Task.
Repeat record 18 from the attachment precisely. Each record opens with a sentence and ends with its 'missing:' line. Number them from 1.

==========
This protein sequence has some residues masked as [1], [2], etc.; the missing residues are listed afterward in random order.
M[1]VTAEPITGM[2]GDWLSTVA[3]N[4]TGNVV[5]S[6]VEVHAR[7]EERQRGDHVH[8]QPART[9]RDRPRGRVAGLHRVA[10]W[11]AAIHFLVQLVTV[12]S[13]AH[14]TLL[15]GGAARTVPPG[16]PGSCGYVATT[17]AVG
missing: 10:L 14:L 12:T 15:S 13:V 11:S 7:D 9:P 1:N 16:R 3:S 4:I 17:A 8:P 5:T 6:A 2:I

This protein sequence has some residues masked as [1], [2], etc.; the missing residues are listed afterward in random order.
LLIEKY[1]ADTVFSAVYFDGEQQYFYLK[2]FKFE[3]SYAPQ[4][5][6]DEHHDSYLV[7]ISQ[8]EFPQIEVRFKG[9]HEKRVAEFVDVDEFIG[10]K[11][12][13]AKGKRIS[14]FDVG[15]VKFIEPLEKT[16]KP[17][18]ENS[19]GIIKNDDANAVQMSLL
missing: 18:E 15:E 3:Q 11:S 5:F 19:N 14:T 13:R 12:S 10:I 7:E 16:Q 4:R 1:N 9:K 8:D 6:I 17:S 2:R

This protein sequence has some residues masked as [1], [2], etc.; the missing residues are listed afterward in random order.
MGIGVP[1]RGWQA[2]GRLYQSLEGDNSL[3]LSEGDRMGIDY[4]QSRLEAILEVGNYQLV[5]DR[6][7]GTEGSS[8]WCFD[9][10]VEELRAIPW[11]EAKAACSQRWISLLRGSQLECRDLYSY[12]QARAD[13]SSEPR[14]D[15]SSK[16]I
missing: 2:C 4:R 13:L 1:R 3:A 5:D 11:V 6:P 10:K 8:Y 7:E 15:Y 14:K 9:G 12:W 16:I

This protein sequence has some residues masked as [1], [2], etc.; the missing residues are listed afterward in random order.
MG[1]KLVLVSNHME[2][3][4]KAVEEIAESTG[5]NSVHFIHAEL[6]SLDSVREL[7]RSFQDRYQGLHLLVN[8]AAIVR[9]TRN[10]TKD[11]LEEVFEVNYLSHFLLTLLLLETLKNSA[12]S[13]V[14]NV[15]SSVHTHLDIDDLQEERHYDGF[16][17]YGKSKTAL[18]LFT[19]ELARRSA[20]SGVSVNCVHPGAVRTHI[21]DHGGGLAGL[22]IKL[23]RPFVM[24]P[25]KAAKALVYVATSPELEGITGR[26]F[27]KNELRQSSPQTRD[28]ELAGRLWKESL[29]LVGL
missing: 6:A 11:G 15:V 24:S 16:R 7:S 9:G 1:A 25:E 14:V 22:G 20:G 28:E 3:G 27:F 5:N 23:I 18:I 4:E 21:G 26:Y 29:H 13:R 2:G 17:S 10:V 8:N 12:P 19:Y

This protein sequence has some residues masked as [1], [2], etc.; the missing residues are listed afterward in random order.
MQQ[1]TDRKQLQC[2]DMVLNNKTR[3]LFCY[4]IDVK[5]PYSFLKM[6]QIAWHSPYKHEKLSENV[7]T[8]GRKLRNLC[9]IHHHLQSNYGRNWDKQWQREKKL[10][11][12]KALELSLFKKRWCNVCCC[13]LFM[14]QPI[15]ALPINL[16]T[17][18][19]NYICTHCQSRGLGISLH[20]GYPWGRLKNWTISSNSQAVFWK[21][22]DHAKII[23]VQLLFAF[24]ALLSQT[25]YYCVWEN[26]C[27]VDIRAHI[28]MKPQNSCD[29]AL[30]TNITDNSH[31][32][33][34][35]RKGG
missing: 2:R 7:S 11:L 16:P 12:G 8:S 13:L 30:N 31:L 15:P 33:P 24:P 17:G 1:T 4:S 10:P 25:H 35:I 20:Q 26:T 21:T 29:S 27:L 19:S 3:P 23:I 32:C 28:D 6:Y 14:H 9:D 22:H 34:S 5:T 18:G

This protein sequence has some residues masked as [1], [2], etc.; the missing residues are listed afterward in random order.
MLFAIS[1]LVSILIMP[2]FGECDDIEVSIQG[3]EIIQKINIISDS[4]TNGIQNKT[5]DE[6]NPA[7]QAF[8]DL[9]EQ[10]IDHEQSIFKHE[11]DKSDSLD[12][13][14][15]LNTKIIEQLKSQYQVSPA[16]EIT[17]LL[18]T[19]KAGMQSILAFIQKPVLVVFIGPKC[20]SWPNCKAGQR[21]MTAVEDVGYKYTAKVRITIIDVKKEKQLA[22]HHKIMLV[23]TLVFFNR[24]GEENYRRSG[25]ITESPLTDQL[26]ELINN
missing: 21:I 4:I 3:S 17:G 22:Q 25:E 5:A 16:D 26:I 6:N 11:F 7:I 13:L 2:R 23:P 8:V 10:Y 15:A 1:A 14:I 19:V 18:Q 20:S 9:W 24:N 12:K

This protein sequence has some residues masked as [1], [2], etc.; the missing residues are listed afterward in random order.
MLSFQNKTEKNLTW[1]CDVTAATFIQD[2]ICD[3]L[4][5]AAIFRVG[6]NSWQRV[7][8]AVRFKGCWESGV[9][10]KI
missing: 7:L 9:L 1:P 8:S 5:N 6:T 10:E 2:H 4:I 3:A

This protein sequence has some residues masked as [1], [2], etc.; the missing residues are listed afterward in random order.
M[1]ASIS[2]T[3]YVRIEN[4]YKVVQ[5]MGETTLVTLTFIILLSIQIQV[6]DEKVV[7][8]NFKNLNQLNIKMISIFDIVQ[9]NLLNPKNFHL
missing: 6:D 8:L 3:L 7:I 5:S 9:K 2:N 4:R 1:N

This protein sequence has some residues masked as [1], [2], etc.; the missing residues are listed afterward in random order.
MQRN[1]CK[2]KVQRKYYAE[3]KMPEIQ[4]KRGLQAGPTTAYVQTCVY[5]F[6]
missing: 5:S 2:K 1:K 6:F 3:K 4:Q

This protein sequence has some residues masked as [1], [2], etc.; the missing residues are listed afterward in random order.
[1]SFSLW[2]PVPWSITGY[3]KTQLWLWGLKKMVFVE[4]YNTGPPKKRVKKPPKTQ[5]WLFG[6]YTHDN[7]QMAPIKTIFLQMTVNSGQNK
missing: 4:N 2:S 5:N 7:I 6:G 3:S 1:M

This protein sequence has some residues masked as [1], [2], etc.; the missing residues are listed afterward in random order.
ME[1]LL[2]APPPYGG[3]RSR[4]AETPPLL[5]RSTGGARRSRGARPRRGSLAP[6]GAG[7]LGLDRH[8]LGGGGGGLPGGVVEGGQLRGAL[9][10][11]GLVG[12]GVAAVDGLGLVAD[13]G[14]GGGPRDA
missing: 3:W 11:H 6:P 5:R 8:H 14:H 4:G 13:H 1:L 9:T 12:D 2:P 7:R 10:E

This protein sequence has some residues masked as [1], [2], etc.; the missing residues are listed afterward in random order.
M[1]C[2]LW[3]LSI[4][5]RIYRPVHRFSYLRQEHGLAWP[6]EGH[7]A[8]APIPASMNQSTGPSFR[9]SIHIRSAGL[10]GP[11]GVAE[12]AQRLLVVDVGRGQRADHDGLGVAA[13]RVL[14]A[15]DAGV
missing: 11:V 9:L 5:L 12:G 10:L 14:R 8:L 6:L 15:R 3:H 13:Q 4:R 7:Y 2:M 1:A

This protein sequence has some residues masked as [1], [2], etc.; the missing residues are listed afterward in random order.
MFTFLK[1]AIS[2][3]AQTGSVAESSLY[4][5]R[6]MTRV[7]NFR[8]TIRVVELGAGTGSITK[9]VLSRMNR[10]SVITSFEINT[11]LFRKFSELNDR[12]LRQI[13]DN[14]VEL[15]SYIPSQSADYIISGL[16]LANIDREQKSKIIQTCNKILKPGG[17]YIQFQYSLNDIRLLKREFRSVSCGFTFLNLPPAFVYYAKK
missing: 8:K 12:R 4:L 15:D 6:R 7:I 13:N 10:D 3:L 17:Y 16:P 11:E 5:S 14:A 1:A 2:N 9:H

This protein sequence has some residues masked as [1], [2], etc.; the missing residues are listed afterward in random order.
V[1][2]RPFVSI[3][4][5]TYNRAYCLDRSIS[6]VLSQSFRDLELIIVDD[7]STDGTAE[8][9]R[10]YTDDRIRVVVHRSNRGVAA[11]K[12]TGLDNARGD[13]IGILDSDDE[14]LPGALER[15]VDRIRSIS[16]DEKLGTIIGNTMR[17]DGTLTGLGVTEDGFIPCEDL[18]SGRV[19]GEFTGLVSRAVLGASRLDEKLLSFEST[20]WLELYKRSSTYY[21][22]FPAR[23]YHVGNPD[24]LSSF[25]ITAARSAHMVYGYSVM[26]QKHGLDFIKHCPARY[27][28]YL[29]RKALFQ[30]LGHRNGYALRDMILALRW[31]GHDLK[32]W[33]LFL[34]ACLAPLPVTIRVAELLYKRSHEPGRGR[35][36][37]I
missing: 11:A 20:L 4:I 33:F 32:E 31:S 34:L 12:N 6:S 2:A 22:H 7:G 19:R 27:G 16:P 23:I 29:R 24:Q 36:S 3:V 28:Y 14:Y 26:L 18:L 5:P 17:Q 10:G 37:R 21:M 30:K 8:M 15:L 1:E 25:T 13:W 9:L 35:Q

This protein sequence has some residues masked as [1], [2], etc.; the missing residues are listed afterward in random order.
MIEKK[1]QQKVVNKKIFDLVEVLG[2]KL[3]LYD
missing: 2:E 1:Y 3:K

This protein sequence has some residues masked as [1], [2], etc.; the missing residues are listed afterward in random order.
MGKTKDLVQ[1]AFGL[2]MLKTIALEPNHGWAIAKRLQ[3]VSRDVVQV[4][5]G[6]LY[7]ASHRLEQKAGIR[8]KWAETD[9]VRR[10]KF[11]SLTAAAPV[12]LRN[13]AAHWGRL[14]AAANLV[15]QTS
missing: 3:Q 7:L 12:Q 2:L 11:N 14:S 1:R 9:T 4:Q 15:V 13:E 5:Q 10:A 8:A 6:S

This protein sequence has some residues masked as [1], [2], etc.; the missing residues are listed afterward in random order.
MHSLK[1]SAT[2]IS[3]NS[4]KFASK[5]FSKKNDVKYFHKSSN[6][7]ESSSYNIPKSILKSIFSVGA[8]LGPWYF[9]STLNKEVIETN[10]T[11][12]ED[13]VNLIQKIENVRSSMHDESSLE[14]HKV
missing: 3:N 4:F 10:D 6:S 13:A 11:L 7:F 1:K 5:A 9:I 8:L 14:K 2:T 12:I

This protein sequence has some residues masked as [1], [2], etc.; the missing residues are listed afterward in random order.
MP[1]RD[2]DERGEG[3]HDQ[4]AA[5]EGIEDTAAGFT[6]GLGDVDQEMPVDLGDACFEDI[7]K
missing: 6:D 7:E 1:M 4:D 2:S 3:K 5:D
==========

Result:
This protein sequence has some residues masked as [1], [2], etc.; the missing residues are listed afterward in random order.
MP[1]RD[2]DERGEG[3]HDQ[4]AA[5]EGIEDTAAGFT[6]GLGDVDQEMPVDLGDACFEDI[7]K
missing: 6:D 7:E 1:M 4:D 2:S 3:K 5:D